ECS Software Architecture View Template

ECS Software Architecture View Template[3]

[3] The material for this part of the documentation package comes from the view template in Section 10.1 of this book.

Each ECS view is presented as a number of related view packets. A view packet is a small, relatively self-contained bundle of information about the system or a particular part of the system, rendered in the languageelement and relation typesof the view to which it belongs. Two view packets are related to each other as either parent/childbecause one shows a refinement of the information in the otheror as siblingsbecause both are children of another view packet.

This chapter describes the seven-part standard organization that the documentation for view packetsin Volume II of the ECS software architecture documentation packageobeys:

  1. A primary presentation that shows the elements and their relationships that populate the view packet. The primary presentation contains the information important to convey about the system, in the vocabulary of that view, first. It includes the primary elements and relations of the view packet but under some circumstances might not include all of them. For example, the primary presentation may show the elements and relations that come into play during normal operation, relegating error handling or exception processing to the supporting documentation.

    The primary presentation is usually graphical. If so, the presentation will include a key that explains the meaning of every symbol used. The first part of the key identifies the notation: If a defined notation is being used, the key will name it and cite the document that defines it or defines the version of it being used. If the notation is informal, the key will say so and proceed to define the symbology and the meaning, if any, of colors, position, or other information-carrying aspects of the diagram.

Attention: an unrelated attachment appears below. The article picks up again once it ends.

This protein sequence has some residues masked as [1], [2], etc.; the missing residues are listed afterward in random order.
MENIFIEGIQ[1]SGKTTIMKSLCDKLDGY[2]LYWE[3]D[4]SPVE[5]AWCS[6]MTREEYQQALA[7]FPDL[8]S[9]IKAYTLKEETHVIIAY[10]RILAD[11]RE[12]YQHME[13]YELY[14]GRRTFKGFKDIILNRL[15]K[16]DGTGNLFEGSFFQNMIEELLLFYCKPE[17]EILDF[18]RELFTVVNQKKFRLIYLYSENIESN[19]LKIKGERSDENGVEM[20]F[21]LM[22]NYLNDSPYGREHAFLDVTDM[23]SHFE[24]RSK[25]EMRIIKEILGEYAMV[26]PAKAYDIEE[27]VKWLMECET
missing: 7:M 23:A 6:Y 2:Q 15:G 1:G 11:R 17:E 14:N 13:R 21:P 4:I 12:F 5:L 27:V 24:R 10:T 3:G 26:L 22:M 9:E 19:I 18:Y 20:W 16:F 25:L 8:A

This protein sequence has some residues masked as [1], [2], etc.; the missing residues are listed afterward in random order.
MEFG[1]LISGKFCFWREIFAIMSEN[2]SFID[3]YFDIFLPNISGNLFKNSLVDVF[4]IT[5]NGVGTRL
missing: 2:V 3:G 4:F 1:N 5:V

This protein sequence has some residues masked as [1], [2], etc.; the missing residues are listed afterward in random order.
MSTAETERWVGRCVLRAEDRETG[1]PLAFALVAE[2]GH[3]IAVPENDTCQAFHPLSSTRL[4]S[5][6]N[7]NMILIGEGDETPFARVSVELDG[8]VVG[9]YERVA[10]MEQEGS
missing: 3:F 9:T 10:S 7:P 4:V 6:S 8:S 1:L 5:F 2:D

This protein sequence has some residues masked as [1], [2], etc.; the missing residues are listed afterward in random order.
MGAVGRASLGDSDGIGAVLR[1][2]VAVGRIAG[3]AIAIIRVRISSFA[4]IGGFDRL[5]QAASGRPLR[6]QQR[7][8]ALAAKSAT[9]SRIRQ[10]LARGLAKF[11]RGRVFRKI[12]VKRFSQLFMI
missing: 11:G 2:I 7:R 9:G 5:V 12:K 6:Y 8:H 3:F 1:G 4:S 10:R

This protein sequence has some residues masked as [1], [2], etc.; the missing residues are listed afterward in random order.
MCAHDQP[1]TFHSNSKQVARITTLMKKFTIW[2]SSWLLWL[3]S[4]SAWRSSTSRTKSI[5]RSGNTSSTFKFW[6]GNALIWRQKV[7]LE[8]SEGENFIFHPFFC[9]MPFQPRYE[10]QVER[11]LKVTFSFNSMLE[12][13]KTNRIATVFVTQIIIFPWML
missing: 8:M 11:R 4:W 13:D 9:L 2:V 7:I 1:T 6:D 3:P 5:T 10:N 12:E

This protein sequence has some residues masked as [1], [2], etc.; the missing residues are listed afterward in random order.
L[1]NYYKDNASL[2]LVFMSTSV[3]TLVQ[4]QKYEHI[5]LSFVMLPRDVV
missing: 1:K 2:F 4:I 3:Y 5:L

2. Element catalog detailing at least those elements depicted in the primary presentation and others that were omitted from the primary presentation. Specific parts of the catalog include

    1. Elements and their properties. This section names each element in the view packet and lists the properties of that element. For example, elements in a module decomposition view have the property of "responsibility," an explanation of each module's role in the system, and elements in a communicating-process view have timing parameters, among other things, as properties.
    2. Relations and their properties. Each view has a specific type of relation that it depicts among the elements in that view. However, if the primary presentation does not show all the relations or if there are exceptions to what is depicted in the primary presentation, this section will record that information.
    3. Element interface. An interface is a boundary across which elements interact or communicate with each other. This section is where element interfaces are documented.